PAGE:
990 I hate to ask you this because I’m not a hardware guy and really don’t have much interest in computer specs but from your training I assume you run on Windows. Is this your primary OS or perhaps you just use it as a workstation and run a Mac on the side?
Rohan I’m not much of a hardware guy either. I understand what I need but that’s basically it.
As for the OS, I’ve always been a Windows user. I used a Mac once when I was working in a studio a long time back but other than that it’s always been Windows. The thing is , I used to be a 3ds Max user and that’s not available on Mac so I never considered shifting.
990 I know people out there want to know. Can you give us a breakdown of the hardware you use?
Rohan As for my PC, it’s not a very high configuration. I have an i7 5820k, with 16 GB ram and a GTX 780. I think that’s a decent configuration. I don’t need anything very high end because I’m mostly just making training videos, so no deadlines to deliver on to. If it takes a little longer to render it’s perfectly fine.
990 Is there a “dream” setup with would go with?
Rohan Don’t really have a dream setup as such. I like the idea of GPU renderers so maybe sometime in the future I would invest in a multi GPU setup. But as I said before, since I don’t really do live projects, the investment seems frivolous.
990 Any productivity applications you use to organize or make your workflow easier?
Rohan I don’t use any specific productivity apps. I use google docs to breakdown the lessons I’m going to record and I use Camtasia for recording, but that’s essentially it. I write down everything else on paper. So the introduction to the training or the script for the trailer, all of that I write down on paper. I feel more comfortable with that.
990 You recently released a new course titled “Procedural Vehicle Modeling”. I have your site up and ready to purchase it! Can you tell me a bit more about this new training? If you’re a newcomer to Houdini, will this be a good course to start with to learn about procedural modeling in Houdini?
Rohan The new training is aimed at beginners but not absolute beginners. In the sense that they should have a functioning knowledge of Houdini such as the interface and basics of how nodes work, if they are aware of that much they should be able to follow the training without any issues.
The aim of the training was to show how one can use the basic poly modeling tools in Houdini and create a fully parametric model with a full set of animatable controls.
990 One of the things I enjoy about your training is that you include the shading and rendering portions. A lot of training will leave this out. If someone was looking to learn more about shading and rendering, which of your courses would be best to look at?
Rohan I personally enjoy shading and lighting a lot so I tend to add that to all of my training series and also I think if you add that it makes the whole process seem complete, like you actually created something in the software.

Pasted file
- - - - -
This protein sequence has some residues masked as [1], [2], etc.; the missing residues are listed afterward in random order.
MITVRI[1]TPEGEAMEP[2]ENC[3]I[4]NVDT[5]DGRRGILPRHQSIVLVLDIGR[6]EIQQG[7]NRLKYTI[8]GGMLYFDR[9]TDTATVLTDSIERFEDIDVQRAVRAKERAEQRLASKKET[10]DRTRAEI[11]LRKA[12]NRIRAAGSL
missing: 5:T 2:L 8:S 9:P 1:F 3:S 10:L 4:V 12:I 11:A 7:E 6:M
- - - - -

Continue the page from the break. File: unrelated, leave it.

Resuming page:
As to which training is good for shading and lighting, I’d say “Tea and Cookies” is a good training for that. Since it’s a full project and goes through a whole variety of materials that you could use in any other project. Otherwise if you want to learn in depth about how the Houdini material system works then I would say “Texture building” is a good training for that.
990 If someone is looking for a broad overview of Houdini, which of your course titles would you say will help them to get up and running?
Rohan For a broad overview I can suggest two of them, “Houdini Rocketship” and “Floating Islands”. Both those trainings cover a large of amount of Houdini. “Rocketship” is good for beginners since it doesn’t get into too much scripting and it also covers animation and CHOPs. Floating islands, even though it doesn’t have any animation in it, it does cover L-systems, Fluids and building custom RBD forces beyond the procedural modeling stuff. So either of those, depending upon the level of the users knowledge is a good one to have.
990 If someone is looking to learn Houdini coming from another package, what advice would you give them in order to learn Houdini? Is there a particular area they should first concentrate on?
Rohan If you’re coming for any other 3D software and you’re interested in learning Houdini then firstly you should be comfortable or at least willing to learn and use maths on a fairly regular basis because that’s one of the first things I noticed when I started to learn Houdini. Even though the level of maths wasn’t complex, I was using a lot of basic addition and multiplication in the first month of using Houdini than I’d ever used when I was working with 3ds Max. I don’t know if that’s a good thing or bad but it definitely good to be comfortable with that notion. But I think because Houdini lets you write code so easily it actually makes it fun to use maths.